I love this movie. I saw it for the first time when I was a teenager, and something about it has always been with me. I'm now 51, and I've come full circle in my life; the teenage me watching a Neil Diamond who seemed "old" and intimidating, to the adult me admiring how impossibly handsome Diamond looks throughout the film. I have read reviews that suggest the storyline was "dated" even in 1980. Well, let me tell you, it's 2017, and the theme of forbidden love is just as poignant now as at any time in humanity's history. This film shows Americans who are serious about their responsibilities in their roles in life. The characters expect to have to make huge sacrifices for overall good. Having the courage to make sacrifices, at the expense of those most-loved, is not necessarily admirable. Jess, in a sense, is a portent of the Selfishness we take for granted in current culture. Now, audiences would likely perceive the father and and first wife as the "selfish" ones; standing in the way of a "dream". Jess, however, is never unburdened by his choices, and his penitence on Yom Kippur is needed to begin to right the wrongs. Even after experiencing a world so unlike the predictable, stable New York society of his youth, Jess is able to return to what is "right" as a son, and as a new father.
As a teenager, I rolled my eyes at the scenes depicting religious life, understanding the frustrations of Jess. Now the scene where Diamond instructs a bar mitzvah candidate singing Hine Ma Tov, brings me to tears. I all-out cried during the scene where Jess teaches Molly the Shabbat Blessings. There is so much love and respect shown; so much honor for the mysteries of spirituality and tradition. When I saw the film in the '80s, the character of a Cantor living an Observant life seemed quite incongruous for the sex symbol-rock star Neil Diamond from the radio. I remember being surprised (and delighted) watching him break into Hava Nagila a cappella, and I found it so strange to hear that iconic, powerful "radio" voice singing Kol Nidre. Neil Diamond has taken quite a lot of criticism over the years, for recording Christmas albums, and singing "racy" songs...lol. Listening to him could be considered a "guilty pleasure" depending on the crowd you were with. But the character of Jess is so candid, humble, and real, it's impossible not to see beauty in this struggle between the sacred and ordinary life. Neil Diamond is completely lovable and adorable in the role.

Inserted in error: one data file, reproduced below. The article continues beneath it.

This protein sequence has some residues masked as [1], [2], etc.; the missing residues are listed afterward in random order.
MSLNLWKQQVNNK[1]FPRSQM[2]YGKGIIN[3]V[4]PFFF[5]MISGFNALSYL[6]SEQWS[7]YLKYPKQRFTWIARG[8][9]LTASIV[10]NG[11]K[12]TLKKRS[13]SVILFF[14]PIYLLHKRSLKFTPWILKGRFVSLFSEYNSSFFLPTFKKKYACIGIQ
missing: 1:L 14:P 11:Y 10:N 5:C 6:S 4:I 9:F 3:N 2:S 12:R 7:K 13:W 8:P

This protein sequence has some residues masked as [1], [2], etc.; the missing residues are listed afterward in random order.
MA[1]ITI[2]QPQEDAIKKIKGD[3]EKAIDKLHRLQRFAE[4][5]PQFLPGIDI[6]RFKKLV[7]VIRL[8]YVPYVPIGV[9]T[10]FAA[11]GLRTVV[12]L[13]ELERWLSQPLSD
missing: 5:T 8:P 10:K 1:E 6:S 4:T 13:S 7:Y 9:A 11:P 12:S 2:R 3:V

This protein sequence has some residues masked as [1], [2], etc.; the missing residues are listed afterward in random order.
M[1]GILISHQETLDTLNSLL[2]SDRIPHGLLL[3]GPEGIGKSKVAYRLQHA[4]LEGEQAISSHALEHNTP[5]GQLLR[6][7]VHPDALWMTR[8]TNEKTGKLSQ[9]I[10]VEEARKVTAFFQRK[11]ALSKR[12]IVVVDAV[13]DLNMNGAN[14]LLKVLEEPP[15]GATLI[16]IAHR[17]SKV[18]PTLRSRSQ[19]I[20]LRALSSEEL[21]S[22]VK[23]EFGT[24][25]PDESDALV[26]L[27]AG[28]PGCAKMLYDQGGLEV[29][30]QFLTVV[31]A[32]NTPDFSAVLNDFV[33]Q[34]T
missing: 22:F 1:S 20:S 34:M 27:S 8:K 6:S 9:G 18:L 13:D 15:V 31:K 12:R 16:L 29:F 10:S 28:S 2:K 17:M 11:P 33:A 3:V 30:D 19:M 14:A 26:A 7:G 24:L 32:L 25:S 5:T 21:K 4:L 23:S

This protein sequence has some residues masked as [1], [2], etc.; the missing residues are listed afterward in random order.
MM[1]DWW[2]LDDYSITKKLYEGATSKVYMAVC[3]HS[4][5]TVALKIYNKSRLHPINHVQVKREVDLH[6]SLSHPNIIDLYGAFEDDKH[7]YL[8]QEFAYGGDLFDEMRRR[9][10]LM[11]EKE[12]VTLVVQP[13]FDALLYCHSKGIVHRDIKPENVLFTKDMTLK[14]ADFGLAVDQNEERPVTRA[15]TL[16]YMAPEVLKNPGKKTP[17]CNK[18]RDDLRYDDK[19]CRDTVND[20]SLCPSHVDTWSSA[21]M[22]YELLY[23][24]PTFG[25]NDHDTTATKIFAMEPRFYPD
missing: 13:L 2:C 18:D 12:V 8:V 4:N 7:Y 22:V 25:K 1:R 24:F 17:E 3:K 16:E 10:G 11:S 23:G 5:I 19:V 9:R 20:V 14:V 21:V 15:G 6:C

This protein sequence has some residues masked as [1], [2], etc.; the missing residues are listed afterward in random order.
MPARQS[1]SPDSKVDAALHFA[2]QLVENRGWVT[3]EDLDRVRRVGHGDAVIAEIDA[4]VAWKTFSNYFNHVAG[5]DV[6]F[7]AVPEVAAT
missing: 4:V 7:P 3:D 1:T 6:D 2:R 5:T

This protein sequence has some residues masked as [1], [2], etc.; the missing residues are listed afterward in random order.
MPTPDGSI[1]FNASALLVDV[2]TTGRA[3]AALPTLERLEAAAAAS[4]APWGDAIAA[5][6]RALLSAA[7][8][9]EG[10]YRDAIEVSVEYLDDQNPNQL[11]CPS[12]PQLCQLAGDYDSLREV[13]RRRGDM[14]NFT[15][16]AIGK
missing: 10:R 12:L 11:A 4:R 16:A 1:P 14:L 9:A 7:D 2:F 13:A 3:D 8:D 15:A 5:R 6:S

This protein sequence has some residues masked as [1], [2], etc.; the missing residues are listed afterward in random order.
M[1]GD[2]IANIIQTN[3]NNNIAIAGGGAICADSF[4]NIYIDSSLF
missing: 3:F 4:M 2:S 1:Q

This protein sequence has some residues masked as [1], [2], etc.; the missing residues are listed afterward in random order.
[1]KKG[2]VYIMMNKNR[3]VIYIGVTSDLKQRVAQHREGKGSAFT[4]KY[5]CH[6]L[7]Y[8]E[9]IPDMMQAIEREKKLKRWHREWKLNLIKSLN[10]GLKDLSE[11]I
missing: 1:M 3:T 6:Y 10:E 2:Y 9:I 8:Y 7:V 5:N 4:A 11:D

Having lived most of my life in Southern California, I was very touched by the scenes of how it used to be...rustic, adventurous, exotic. It's so different from the polished, overcrowded real estate empire that it has become. California nostalgia was a surprise for me, in this movie. I could not have imagined how much it would change, or the ways it changed.
My middle-aged self applauds Diamond for being open-minded long before it was necessarily acceptable. I'm sure Diamond didn't have to take the role in this movie. Instead, he plays the part as though it's autobiographical, and he exudes an unshakeable, strong Jewish-ness that is, frankly, timeless.
The soundtrack is delightful, of course!